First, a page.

- Childhood, Children's Literature, and Postcolonialism
Despite more than five decades of dedicated scholarship, the field of postcolonial studies has still to make significant inroads into children's literary and cultural studies. In a similar vein, children's literary and cultural studies have been somewhat reluctant to enter the field of postcolonial studies; when children's literary and cultural studies scholars have made a foray into it, they have tended to rely on a handful of key thinkers. There is a paltry amount of material that brings postcolonialism and children's cultures together, a surprising research lacuna when one considers that the modern concept of childhood has supported—and even made possible—the European colonial enterprise.1 Part of the problem may lie with the term "postcolonial," which, in addition to being "haunted by the very figure of linear 'development' that it sets out to dismantle" (McClintock 254), is still too often mobilized in an ahistorical and general fashion. Fernando Coronil succinctly summed up the consequences of this preoccupation with the abstract in 1992 when he argued that the "unconstrained flight from fragmentary examples to vast generalizations about the postcolony hinders the understanding of commonalities among postcolonial societies as well as of differences distinguishing them" (96). Many of the negative critiques of postcolonialism have rightly hit their mark, as the very term "postcolonial" does—even now, several decades after it came under [End Page 176] intense fire in the academic community—tend to encompass too many disparate contexts and conditions. For this and other reasons it has tended to curry no favour among Indigenous critics. In his famous "Godzilla vs. Post-Colonial," Thomas King went so far as to argue that the term postcolonial relies on an infantilization of Indigenous peoples. In "the case of pre- and post-pubescence and pre- and post-colonial," he wrote, "the pivot around which we move is puberty and colonialism" (242).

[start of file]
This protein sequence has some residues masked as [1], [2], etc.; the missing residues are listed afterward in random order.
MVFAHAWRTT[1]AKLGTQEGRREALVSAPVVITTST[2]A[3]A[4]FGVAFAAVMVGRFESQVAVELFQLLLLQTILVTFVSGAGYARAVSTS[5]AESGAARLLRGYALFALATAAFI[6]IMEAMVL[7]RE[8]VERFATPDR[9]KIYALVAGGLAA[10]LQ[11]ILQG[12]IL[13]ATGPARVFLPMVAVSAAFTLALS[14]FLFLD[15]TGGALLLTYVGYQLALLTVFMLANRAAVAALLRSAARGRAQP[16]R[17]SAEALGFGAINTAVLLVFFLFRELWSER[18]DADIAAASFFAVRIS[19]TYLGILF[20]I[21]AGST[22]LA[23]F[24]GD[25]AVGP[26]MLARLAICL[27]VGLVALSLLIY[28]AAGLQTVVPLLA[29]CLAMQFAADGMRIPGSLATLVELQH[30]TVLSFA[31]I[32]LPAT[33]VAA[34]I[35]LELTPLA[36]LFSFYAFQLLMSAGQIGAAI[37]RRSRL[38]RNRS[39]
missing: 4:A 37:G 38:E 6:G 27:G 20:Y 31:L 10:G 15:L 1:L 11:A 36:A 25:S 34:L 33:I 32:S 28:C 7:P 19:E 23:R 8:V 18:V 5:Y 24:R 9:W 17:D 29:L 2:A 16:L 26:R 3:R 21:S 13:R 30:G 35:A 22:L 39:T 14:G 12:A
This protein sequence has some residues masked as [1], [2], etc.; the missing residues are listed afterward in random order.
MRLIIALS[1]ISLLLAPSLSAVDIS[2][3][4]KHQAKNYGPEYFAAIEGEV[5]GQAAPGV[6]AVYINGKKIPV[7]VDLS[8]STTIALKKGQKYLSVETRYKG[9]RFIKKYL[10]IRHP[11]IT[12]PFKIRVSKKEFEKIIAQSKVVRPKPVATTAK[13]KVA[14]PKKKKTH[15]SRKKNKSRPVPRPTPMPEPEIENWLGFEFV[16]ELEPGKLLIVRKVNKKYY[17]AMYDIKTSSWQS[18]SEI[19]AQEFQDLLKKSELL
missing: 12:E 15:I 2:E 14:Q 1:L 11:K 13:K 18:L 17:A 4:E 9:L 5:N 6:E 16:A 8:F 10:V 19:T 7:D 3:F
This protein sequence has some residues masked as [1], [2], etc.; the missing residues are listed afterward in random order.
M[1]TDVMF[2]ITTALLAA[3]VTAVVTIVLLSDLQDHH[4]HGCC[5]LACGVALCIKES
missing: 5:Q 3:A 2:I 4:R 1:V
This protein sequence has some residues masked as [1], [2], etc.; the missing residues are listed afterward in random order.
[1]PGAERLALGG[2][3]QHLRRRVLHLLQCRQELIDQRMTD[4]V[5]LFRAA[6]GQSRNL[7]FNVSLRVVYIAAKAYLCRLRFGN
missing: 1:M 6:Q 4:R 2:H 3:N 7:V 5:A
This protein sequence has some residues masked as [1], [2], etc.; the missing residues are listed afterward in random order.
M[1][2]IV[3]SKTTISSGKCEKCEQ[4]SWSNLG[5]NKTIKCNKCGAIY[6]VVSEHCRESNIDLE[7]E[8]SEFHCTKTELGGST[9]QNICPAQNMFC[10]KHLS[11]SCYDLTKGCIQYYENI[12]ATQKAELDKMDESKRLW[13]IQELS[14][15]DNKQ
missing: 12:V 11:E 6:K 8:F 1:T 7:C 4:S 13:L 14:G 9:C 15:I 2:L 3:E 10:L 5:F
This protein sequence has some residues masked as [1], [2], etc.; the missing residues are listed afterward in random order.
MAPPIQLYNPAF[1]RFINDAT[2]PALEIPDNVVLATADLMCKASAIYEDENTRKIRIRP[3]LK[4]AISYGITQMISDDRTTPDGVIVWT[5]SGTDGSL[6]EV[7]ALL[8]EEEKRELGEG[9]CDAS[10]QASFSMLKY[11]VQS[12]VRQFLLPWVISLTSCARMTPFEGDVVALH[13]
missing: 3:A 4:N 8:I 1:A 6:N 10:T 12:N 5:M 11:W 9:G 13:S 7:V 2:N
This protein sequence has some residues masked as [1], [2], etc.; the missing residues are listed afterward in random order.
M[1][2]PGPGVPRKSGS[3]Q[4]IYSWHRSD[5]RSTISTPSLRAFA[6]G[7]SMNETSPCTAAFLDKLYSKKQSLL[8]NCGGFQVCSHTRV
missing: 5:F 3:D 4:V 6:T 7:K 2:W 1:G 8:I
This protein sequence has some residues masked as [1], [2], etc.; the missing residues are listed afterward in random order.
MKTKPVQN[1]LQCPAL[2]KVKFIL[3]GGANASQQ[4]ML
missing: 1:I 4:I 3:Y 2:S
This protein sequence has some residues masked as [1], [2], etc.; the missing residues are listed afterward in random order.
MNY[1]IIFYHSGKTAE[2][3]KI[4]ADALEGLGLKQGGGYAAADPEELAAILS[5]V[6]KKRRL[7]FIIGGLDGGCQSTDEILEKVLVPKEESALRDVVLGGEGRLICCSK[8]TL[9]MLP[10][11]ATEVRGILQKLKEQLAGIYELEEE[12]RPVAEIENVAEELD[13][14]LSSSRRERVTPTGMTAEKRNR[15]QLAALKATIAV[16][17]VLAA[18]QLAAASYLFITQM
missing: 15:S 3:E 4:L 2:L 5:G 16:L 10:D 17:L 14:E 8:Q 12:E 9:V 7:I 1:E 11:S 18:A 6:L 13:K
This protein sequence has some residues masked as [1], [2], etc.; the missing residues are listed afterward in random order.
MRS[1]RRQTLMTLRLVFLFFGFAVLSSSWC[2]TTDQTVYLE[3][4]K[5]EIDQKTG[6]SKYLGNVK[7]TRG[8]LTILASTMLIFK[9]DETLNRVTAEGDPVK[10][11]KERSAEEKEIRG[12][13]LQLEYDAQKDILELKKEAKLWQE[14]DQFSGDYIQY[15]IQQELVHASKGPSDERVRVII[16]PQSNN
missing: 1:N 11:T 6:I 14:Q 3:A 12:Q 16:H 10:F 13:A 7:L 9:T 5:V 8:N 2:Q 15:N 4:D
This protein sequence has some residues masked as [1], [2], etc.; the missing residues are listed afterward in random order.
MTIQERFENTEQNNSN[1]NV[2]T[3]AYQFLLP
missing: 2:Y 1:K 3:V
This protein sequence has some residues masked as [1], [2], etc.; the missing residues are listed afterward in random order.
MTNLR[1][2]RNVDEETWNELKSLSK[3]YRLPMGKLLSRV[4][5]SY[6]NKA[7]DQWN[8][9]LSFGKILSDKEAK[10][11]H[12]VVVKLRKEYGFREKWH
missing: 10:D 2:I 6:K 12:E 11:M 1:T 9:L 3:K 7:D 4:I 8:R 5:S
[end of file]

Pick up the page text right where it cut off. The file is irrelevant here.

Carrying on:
I realize that I am rehashing old and tired debates, but these may in fact be important ones to recall in our current era, when "post-" words continue to proliferate at an alarming rate. "Post" now prefixes words such as "truth," indicating either that we are still in a crisis in the idea of linear, historical progress (McClintock 254) or that something else is going on. While Blanka Grzegorczyk, Sandra Stadler, and Joanne Faulkner—the authors of the three books under review in this essay—reflect neither on the politics of postcolonialism nor on the continued ubiquity of the prefix "post" in contemporary discourse, they respond to a critical urgency to attend to the plethora of children's and young adult texts that engage the kinds of questions pursued in postcolonial studies and/or hail from places in which colonialism and its legacies continue to have deleterious effects on people's ways of life. They accordingly highlight the continued need for a postcolonial studies that remains attentive to the effects and legacies of colonialism and, in many cases, continued colonialism.
Discourses of Postcolonialism in Contemporary British Children's Literature
Grzegorczyk is among two of the authors reviewed here to make substantive use of the term "postcolonial." She devotes a substantial amount of her book to it, noting that her study straddles postcolonial and postmodern theory, two areas that she sees as possessing considerable overlap. Rather than see the postmodern and the postcolonial as discrete categories, Grzegorczyk recognizes that they have much in common and, as with her analyses of selected contemporary British children's and youth texts, she chooses to operate within the gap between them. Grzegorczyk is also the only one among the authors reviewed here to address the history of the brief forays into postcolonial theory that children's literary studies attempted. She finds these to have been occasionally...